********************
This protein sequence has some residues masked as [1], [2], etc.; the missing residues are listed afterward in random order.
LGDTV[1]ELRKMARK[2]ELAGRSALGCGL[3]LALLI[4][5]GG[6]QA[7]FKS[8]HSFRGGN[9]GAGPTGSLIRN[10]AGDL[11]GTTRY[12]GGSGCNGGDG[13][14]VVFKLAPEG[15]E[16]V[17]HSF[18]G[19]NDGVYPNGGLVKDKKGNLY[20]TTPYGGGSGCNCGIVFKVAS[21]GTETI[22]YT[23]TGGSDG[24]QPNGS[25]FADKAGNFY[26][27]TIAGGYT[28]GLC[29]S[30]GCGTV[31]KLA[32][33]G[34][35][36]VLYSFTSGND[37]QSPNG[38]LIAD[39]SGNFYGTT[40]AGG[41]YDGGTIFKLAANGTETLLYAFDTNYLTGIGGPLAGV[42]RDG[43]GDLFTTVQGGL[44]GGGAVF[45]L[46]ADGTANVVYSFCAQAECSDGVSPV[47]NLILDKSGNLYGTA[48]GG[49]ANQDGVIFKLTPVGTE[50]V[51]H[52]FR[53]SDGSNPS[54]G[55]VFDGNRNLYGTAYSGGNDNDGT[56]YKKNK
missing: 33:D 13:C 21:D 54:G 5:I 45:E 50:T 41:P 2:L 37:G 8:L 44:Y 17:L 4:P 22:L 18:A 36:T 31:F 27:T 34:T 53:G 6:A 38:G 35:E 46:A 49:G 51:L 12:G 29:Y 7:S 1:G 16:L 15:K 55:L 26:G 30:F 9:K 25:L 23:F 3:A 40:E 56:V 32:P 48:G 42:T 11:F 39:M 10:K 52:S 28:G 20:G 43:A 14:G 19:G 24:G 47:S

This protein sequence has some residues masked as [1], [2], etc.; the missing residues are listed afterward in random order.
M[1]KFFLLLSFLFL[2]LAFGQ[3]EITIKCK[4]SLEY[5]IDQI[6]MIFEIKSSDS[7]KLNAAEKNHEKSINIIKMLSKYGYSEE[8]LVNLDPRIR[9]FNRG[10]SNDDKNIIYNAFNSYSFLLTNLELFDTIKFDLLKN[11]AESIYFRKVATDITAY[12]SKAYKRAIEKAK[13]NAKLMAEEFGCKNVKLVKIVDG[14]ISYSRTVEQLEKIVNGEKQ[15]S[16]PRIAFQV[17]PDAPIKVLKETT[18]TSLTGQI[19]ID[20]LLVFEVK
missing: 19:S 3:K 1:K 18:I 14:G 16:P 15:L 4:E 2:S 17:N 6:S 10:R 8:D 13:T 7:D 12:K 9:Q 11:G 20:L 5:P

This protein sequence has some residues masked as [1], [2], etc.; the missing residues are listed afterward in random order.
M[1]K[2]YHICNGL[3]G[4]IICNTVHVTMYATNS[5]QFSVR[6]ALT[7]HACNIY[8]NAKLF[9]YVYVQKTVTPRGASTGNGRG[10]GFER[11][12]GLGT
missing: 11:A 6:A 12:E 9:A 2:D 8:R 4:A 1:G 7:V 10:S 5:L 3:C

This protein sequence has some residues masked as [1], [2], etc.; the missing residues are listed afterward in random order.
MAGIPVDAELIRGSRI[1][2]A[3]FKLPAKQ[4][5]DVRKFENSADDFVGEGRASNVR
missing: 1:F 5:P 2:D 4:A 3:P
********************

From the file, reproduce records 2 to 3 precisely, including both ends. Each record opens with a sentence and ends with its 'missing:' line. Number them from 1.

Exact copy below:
This protein sequence has some residues masked as [1], [2], etc.; the missing residues are listed afterward in random order.
M[1]KFFLLLSFLFL[2]LAFGQ[3]EITIKCK[4]SLEY[5]IDQI[6]MIFEIKSSDS[7]KLNAAEKNHEKSINIIKMLSKYGYSEE[8]LVNLDPRIR[9]FNRG[10]SNDDKNIIYNAFNSYSFLLTNLELFDTIKFDLLKN[11]AESIYFRKVATDITAY[12]SKAYKRAIEKAK[13]NAKLMAEEFGCKNVKLVKIVDG[14]ISYSRTVEQLEKIVNGEKQ[15]S[16]PRIAFQV[17]PDAPIKVLKETT[18]TSLTGQI[19]ID[20]LLVFEVK
missing: 19:S 3:K 1:K 18:I 14:G 16:P 15:L 4:E 2:S 17:N 6:S 10:R 8:D 13:T 7:D 12:K 9:Q 11:G 20:L 5:P

This protein sequence has some residues masked as [1], [2], etc.; the missing residues are listed afterward in random order.
M[1]K[2]YHICNGL[3]G[4]IICNTVHVTMYATNS[5]QFSVR[6]ALT[7]HACNIY[8]NAKLF[9]YVYVQKTVTPRGASTGNGRG[10]GFER[11][12]GLGT
missing: 11:A 6:A 12:E 9:A 2:D 8:R 4:A 1:G 7:V 10:S 5:L 3:C